It is a common occurrence at sporting events. Someone is singing the U.S. national anthem — “The Star-Spangled Banner” — and when he gets to the last line of the first verse (although the song has four verses, the first verse is the only one that is ever sung), the crowd starts cheering and shouting after the singer utters the phrase “the land of the free.” Most of those same people have an equally high regard for the country song by Lee Greenwood, “God Bless the U.S.A.,” and especially the beginning of the chorus that says, “And I’m proud to be an American, where at least I know I’m free.” Greenwood has sung the song at Republican and conservative political events. In churches on the Sunday before Memorial Day, the Fourth of July, and Veterans Day, the patriotic song “America” (“My country, ’tis of thee”) is often sung. It speaks of America as the “sweet land of liberty” and the “land of the noble free.” It speaks of the “ring” of freedom, “sweet freedom’s song,” and “freedom’s holy light.”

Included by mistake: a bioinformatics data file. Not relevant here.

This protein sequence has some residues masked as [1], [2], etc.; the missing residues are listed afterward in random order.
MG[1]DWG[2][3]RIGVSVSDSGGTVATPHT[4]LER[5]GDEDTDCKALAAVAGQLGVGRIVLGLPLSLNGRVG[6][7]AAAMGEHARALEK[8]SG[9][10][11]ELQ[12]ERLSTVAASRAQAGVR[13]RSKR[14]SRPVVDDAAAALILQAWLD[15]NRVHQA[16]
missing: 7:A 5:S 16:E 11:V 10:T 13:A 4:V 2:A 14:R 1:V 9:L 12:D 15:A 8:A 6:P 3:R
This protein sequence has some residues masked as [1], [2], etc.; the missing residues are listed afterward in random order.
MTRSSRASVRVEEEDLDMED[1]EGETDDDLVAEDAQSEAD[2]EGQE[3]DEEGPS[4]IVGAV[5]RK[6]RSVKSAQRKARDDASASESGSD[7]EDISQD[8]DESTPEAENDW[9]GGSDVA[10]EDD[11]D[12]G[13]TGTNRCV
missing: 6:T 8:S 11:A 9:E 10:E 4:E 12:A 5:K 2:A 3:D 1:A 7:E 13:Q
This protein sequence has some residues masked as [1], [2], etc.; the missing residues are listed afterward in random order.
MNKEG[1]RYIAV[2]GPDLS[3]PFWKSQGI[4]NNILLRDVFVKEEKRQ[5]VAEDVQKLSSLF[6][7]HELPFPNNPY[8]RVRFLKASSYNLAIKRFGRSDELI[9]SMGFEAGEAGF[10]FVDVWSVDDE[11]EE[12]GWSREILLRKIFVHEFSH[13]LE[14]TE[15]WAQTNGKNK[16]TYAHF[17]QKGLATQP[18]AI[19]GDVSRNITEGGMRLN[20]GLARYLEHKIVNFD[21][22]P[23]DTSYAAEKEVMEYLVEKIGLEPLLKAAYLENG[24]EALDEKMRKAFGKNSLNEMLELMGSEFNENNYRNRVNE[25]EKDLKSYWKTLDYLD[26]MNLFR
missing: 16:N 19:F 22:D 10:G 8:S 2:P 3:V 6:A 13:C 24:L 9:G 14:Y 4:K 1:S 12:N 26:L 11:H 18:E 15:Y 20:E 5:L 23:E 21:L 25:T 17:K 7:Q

To suggest that America is not free, not as free as other countries, or not as free as the majority of Americans believe is anathema. To imply that government at all levels in America is becoming more and more intrusive, authoritarian, and dangerous is unconscionable. To even hint that America is a nanny state or a police state is all but treasonous.
Of course Americans are free, say the people cheering and shouting at sporting events and singing along with Lee Greenwood at concerts. Americans can travel freely across the country. Americans are free to choose from among fifty varieties of salad dressing at the grocery store, a hundred types of wine at the liquor store, a thousand television channels in their living rooms, and a seemingly limitless assortment of songs on the Internet to download to their phones. Americans are free to attend the church of their choice or no church at all. Americans have the right to vote. Americans are free to eat at the restaurant of their choice. Americans are free to marry, divorce, or cohabitate. Americans are free to buy, sell, change jobs, move, or start a business. Of course Americans are free!
When compared with the citizens of countries such as North Korea, Sudan, Myanmar, Yemen, Saudi Arabia, and Venezuela, Americans do appear to be absolutely free in every respect. But there are 190 other countries in the world. America could be the freest country in the world and still not be absolutely free. The truth is, Americans live in a relatively free society when compared with people in many other countries. The American people are relatively free when compared with people in Thailand, Egypt, India, Argentina, Indonesia, and Pakistan. But when we begin to add other countries into the mix, the freedom in the United States doesn’t look so rosy.